The Woodward News

May 3, 2013

Weekend chance to view meteor shower

Rowynn Ricks
Woodward News

Woodward, Okla. — It is the age of Aquarius.  At least when speaking about meteor showers.

Because the Eta Aquarids meteor shower is expected to peak this weekend.

Dr. Steven Maier, associate professor of physics at NWOSU, said that "the reason it is called the Eta Aquarids is because the radiant, or center of the meteor shower, is in the constellation Aquarius."  Within the constellation for the "water bearer," Maier said the radiant will be closest to the star known at Eta.

He said the meteor shower "is supposed to peak on May 5, but it has a broad maximum, which means it could be really visible as early as the 3rd and as late as the 7th."

"It's usually a pretty decent meteor shower, provided the weather cooperates," he said.

For those wanting to catch a glimpse of these meteors, Maier said to go out this weekend and look to the southeast, close to the horizon or just above.

"The best time to view the shower will be in the morning just before sunrise, around 4 a.m. to 5 a.m.," he said.

The great thing about meteor showers is that "no special equipment is needed" to view them, Maier said.

"You don't need a telescope, you don't need binoculars.  Just go outside, let your eyes adjust to the darkness," he said.

And while he describes the Eta Aquarids as "a pretty good meteor shower," Maier warns "don't expect a light show."

"You've got to be patient," he said.  "You might see a couple of meteors and then a few minutes will pass before you'll see another."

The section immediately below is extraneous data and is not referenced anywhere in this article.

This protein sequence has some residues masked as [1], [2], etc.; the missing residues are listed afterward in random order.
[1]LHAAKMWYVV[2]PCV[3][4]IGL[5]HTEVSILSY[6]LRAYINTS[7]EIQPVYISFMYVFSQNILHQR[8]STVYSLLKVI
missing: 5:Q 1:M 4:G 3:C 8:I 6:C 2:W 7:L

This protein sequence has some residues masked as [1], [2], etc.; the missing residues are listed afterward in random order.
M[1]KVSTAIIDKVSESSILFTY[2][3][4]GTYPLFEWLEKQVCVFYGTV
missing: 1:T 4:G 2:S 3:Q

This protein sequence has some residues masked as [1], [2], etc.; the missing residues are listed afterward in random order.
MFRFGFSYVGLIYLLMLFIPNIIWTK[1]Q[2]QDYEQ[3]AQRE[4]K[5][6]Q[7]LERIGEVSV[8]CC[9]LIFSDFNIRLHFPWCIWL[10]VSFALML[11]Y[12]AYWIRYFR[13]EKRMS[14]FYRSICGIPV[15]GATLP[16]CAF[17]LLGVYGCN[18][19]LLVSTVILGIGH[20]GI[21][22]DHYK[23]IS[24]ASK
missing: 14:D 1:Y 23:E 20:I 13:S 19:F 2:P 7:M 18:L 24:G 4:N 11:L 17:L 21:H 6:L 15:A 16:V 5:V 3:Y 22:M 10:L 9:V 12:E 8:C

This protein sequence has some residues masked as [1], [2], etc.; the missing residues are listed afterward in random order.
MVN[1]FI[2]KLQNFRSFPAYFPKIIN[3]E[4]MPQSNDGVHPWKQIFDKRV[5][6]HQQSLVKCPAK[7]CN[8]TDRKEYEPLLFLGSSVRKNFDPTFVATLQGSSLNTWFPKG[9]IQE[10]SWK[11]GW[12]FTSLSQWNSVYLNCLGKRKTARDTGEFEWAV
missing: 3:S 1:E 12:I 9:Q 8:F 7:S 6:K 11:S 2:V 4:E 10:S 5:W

He said at its peak, the Eta Aquarids will average around 10 to 20 meteors an hour.

"So if you're going to watch, you'd better set aside an hour's time because it's going to take your eyes 15 to 20 minutes to adjust to the darkness," he said.

For the best viewing opportunity, he suggests "getting away from city lights and turning off yard lights."

If you're wondering where all the Eta Aquarid meteors are coming from, Maier said "what you're seeing are remnants of Halley's Comet."

"As the comet makes it's orbit around the sun, it leaves a path of debris," he said, noting "the Earth passes through this particulate every year about this time of year."

But this debris isn't anything to be worried about, Maier said because "when you see the average meteor it is at most the size of a grain of sand."

"These are really pretty small pieces that have fallen off of Halley's Comet that are burn super fast and super bright as they enter the Earth's atmosphere," he said.

Even some of the bigger meteors "are only about pebble size.  And if you see a fireball, that's about the size of your fist or a bit larger, but they're more rare," he said.